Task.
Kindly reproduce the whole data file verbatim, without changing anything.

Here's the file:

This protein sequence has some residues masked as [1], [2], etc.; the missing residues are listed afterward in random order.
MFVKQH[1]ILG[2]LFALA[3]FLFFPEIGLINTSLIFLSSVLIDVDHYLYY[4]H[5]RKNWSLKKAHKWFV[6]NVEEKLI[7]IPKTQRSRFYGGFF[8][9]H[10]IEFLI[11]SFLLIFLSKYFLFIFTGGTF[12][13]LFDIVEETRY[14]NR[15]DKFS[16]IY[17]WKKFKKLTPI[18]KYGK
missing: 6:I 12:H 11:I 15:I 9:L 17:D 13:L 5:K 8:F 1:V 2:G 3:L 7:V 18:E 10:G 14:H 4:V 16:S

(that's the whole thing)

This protein sequence has some residues masked as [1], [2], etc.; the missing residues are listed afterward in random order.
MFVKQH[1]ILG[2]LFALA[3]FLFFPEIGLINTSLIFLSSVLIDVDHYLYY[4]H[5]RKNWSLKKAHKWFV[6]NVEEKLI[7]IPKTQRSRFYGGFF[8][9]H[10]IEFLI[11]SFLLIFLSKYFLFIFTGGTF[12][13]LFDIVEETRY[14]NR[15]DKFS[16]IY[17]WKKFKKLTPI[18]KYGK
missing: 6:I 12:H 11:I 15:I 9:L 17:D 13:L 5:K 8:F 1:V 2:G 3:L 7:V 18:E 10:G 14:H 4:V 16:S